The main element of a pool filtration system is the filter. The filter is what is employed to retain the particles, while clean water will pass through. This filter can be made of various organic as well as inorganic materials.

What is a sand filter?

Sand filters are a technology developed almost 200 years ago. Still, it is heavily applied within pool filtration. There are several categories of sand filters. Generally, sand filters are operated with downward flowing fluids. They are either driven by pressure or gravity.

A sand filter is a large tank produced of fiberglass, metal, or concrete. In this tank, there is a thick bed of special-grade sand with sharp edges. During water filtration, the dirty water from the swimming pool is pumped into the sand filter through an inlet pipe. Pressure or gravity will lead the water down through the sand, while the sand particles retain dirt, debris, and particles down to 10-50 microns. As this is a relatively large pore size structure, sand filters may depend on flocculant chemicals, chlorine, and chemical treatment to provide effective disinfection to remove bacteria and various pathogenic organisms. As a sand filter operates, dirt, debris, and particles accumulate in the sand and eventually slow down the water flow. To restore the water flow, the filter is backwashed. A sand filter is a solution that is both relatively effective and cheap. But although heavily applied in the industry, it has its drawbacks. Let us go through five important aspects of a pool filtration system.

Filtration – Sand filters can filter down to 10-20 microns. This means that various types of bacteria, pathogens, and viruses are not removed during filtration.

Cleaning – As a filtration unit operates, it gets fouled, ultimately calling for effective cleaning. Cleaning sand filters requires a large volume of water, which makes it less energy efficient.  

Chemicals – Sand filters may require flocculant chemicals to work effectively due to the larger pore size structure.

Footprint – As a sand filter is large, it requires a large footprint.

Lifetime – As a sand filter operates, the rough edges of the sand are worn off due to erosion. The more water that passes through the filter, the higher the erosion. This will make the sand perform less effectively than intended. Therefore, sand should be changed every 3-5 years.


What is a ceramic filter?

Ceramic filters are modern technology, gaining traction within all aspects of water filtration as it is a durable, robust, and cost-effective solution. A ceramic pool filtration solution consists of several housings, which contain ceramic membranes made of inorganic materials, such as silicon carbide. Click here to learn more about what a ceramic membrane is. As ceramic membranes are made of some of the hardest materials in the world, they are extremely durable and long-lasting. During water filtration, the dirty water from the swimming pool is pumped into the ceramic filters through a feedwater inlet. Pressure will lead the water through the porous membrane structure, while the membrane retains dirt, debris, and particles down to 3 microns. As this is a much denser pore size structure than that offered by a sand filter, fewer chemicals are needed to provide effective disinfection to remove bacteria and various pathogenic organisms. As membranes operate, dirt, debris, and particles will also accumulate on their surfaces, which will slow down the water flow. To restore the water flow, a backwash is performed. Yet, water consumption for backwash is reduced significantly. Let us go through the same five aspects as above.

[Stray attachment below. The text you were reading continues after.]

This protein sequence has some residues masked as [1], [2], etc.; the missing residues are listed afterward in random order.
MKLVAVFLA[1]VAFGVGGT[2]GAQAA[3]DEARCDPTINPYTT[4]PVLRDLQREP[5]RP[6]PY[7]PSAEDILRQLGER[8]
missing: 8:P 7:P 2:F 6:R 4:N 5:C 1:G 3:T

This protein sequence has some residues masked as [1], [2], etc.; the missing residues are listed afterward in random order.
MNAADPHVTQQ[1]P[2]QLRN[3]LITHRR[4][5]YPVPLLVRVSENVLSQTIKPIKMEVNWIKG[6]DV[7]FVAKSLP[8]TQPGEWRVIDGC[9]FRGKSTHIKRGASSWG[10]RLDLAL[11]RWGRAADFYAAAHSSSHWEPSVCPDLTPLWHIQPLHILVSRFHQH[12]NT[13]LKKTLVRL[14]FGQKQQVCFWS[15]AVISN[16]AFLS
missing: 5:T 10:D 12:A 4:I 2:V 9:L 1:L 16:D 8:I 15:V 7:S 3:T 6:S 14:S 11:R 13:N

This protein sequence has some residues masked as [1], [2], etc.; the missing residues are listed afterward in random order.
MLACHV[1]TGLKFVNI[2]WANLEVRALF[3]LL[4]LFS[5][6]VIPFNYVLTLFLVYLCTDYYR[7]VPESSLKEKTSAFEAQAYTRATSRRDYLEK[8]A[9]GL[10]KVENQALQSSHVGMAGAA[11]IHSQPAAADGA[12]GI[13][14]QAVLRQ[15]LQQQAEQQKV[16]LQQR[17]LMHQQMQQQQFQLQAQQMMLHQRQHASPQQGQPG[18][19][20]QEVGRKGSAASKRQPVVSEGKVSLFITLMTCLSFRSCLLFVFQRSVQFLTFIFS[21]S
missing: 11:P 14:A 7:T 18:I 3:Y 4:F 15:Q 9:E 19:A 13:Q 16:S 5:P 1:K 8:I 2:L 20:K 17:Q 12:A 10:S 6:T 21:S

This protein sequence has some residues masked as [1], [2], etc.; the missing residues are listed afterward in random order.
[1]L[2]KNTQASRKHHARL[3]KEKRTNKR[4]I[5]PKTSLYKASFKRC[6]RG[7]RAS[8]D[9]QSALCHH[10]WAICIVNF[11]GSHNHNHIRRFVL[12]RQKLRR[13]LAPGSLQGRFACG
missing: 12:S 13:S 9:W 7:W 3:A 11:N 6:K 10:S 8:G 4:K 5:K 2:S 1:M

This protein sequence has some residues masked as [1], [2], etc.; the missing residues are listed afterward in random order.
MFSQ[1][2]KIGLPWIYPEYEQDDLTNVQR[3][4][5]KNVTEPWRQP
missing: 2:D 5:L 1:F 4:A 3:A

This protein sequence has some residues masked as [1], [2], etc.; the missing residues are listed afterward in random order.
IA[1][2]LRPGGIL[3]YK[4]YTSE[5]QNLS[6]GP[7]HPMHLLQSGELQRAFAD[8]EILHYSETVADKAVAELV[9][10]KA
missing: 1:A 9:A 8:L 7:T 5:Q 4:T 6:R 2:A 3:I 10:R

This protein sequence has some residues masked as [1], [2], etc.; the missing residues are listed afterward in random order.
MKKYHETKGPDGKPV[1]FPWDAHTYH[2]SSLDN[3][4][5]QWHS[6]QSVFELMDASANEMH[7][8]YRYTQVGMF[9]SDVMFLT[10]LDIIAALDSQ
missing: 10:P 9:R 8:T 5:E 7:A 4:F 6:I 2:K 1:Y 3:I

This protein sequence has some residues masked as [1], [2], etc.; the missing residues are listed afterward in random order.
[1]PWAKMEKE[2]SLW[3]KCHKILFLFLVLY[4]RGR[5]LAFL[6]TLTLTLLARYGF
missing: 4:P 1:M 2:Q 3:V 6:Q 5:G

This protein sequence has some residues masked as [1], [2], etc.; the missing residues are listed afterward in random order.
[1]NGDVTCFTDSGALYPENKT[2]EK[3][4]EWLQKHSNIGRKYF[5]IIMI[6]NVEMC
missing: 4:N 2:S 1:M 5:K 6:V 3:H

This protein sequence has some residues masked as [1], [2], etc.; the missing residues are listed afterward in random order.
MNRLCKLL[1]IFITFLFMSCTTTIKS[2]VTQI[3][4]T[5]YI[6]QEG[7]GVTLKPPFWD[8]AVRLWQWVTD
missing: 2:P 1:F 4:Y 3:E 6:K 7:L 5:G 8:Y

Filtration – Ceramic filters can filter down to 3 microns. Thus, ceramic membranes deliver a much more thorough filtration process and remove bacteria, pathogens, as well as viruses. This ultimately delivers cleaner water and a safer pool and spa environment.

Cleaning – Ceramic membranes also require cleaning. Yet, they require 70 % less water for backwash than that of a sand filter.

Chemicals – Ceramic membranes also require chemicals. Still, they require a reduced amount. In total, chemical consumption can be reduced by 30 %. Combined chlorine can be reduced by 40 %. This is both healthier, but it also secures low OPEX.

Footprint – As ceramic membranes are extremely compact, they require a reduced footprint. In fact, ceramic membranes only take up ¼ of the footprint compared to a sand filter. This means that you can either upgrade your capacity, or you may even avoid a building extension once you need a new water filtration solution. The LiqTech pool solution fits through a standard doorway.

Lifetime – Ceramic membranes are produced of silicon carbide (SiC), the second hardest material globally, only beaten by diamonds. Click here to learn more about SiC. This means that ceramic membranes can go on and on, and you do not need to worry about changing or upgrading the solution.

Thus, ceramic membranes provide superior water quality, a healthier environment, and a low cost of ownership.

 

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